What good news.
February 15, 2014 § 1 Comment
Last month Katherine and I were in Atlanta speaking at a conference. A wedding was taking place at the hotel we stayed at, and while in the elevator, headed to the business office to print out a talk, the Bride (pictured), along with the Wedding Coordinator, came into that small cubicle and transformed it into a magnificent room.
Because we live in a fallen world there is a tendency for those of us in the Faith to focus on the brokenness we share. There is no make-believe when it comes to the gospel. It exposes the painful manifestations of the fall. And for too long the Church was all ‘victory,’ and no reality. The Faith was presented as something people had to perfectly maintain more than a journey we set out on with Jesus, flaws, insecurities and all. The result was a lot of hiding – folks filled with shame, fear and guilt for not being able to live up to expectations never laid out in the scriptures, with no room for finding anything good in this broken world God created to be good.
But heaviness that isn’t balanced out with joy is a dangerous thing. It leaves the watching world with the impression that our end is misery, and our enemy is laughter, reducing the Church to the sorry end of a Billy Joel song.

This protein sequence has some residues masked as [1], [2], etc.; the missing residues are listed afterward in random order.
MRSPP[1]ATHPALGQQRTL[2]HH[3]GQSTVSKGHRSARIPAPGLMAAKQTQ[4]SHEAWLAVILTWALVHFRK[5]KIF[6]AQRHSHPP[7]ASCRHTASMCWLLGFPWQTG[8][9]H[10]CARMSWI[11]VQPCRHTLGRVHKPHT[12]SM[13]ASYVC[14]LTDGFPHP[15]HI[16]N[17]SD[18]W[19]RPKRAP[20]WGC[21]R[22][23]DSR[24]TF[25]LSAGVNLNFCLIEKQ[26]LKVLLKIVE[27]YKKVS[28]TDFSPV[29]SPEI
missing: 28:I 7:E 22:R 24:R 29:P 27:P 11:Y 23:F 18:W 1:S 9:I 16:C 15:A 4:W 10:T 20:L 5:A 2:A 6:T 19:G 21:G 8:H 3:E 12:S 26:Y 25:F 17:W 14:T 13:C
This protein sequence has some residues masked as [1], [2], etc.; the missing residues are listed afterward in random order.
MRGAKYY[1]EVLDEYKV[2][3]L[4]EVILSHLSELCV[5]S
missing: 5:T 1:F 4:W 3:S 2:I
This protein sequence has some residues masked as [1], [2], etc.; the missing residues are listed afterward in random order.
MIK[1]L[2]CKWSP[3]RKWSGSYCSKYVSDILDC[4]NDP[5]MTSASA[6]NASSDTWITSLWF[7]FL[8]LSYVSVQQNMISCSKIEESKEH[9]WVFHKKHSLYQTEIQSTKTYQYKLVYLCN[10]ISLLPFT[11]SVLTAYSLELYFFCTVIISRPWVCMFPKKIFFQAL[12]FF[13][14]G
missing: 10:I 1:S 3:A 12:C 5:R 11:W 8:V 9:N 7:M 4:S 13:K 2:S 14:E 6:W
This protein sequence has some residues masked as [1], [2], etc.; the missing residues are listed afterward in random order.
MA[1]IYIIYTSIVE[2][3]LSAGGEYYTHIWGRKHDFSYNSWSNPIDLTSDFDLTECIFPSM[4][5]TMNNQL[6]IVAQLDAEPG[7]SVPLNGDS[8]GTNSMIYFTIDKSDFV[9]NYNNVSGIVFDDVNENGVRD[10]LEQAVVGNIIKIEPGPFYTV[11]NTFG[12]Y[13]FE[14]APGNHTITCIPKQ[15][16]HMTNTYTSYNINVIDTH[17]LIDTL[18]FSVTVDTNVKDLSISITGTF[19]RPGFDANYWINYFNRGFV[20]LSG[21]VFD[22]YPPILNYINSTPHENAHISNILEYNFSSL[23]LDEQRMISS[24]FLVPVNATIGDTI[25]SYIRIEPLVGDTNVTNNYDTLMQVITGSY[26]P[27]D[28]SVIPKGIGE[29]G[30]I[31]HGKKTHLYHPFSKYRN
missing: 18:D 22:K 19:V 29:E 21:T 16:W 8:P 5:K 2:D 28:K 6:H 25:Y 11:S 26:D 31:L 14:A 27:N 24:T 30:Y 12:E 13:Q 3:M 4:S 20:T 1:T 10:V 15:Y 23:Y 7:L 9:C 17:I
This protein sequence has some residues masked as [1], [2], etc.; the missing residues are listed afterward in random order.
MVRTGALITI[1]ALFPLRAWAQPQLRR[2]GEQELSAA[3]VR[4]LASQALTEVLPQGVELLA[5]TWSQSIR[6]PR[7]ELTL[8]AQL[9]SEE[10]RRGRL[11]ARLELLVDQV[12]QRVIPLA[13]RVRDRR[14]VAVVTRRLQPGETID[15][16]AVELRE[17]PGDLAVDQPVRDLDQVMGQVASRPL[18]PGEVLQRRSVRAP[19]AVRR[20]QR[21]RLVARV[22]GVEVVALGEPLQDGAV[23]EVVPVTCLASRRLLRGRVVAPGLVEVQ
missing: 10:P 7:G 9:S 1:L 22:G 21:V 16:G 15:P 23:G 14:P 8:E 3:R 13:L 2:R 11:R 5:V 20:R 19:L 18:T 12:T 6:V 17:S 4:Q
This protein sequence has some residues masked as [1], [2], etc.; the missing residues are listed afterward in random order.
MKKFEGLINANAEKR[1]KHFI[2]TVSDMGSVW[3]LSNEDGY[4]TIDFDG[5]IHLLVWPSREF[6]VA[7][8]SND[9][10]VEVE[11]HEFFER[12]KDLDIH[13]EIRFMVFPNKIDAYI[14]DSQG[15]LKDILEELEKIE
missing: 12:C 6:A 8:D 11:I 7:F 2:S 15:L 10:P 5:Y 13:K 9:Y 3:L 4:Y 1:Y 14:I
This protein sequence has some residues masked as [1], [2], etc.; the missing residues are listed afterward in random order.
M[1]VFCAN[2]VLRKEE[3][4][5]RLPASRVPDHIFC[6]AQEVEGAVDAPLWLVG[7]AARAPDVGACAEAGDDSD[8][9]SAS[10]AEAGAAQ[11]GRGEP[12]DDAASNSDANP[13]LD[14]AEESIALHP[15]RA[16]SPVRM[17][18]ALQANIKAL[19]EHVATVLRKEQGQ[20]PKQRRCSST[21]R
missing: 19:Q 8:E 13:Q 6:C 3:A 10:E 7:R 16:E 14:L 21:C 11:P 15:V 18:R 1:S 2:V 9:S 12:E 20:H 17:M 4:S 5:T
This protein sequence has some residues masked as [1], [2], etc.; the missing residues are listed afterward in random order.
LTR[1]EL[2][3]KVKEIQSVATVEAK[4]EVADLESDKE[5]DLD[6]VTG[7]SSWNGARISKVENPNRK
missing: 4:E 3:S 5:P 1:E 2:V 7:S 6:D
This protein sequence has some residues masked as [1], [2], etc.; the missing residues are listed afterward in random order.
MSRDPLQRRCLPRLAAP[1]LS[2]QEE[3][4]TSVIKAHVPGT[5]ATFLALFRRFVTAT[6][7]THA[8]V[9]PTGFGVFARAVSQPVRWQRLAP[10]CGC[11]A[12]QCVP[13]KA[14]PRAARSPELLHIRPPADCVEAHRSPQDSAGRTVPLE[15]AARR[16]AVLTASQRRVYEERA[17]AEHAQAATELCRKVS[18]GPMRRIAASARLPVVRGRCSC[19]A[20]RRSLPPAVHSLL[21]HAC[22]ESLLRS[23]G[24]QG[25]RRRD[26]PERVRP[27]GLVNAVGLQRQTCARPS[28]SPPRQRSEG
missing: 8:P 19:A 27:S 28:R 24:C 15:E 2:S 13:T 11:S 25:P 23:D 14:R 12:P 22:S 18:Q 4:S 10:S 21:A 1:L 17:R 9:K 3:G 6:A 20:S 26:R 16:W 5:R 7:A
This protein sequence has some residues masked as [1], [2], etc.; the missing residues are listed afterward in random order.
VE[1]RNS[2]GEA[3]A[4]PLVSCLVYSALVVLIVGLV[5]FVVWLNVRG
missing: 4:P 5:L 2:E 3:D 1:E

In Ecclesiastes 7:14, Solomon writes, ‘When times are good be happy…’ He wasn’t proffering escape. His next words are, ‘but when times are bad, remember the same God has made them both.’ His point is that there is a vital balance in life and faith that enables us to live with the promise of good things, even in the midst of brokenness. Without this balance everything is warped.
Friends, heaviness and severity are not gifts of the Spirit. Joy is. And when it comes, God wants us to celebrate. Failure to do so does not demonstrate spiritual vitality. No. Only something oppressive will do this to us.
Because lovely things happen too…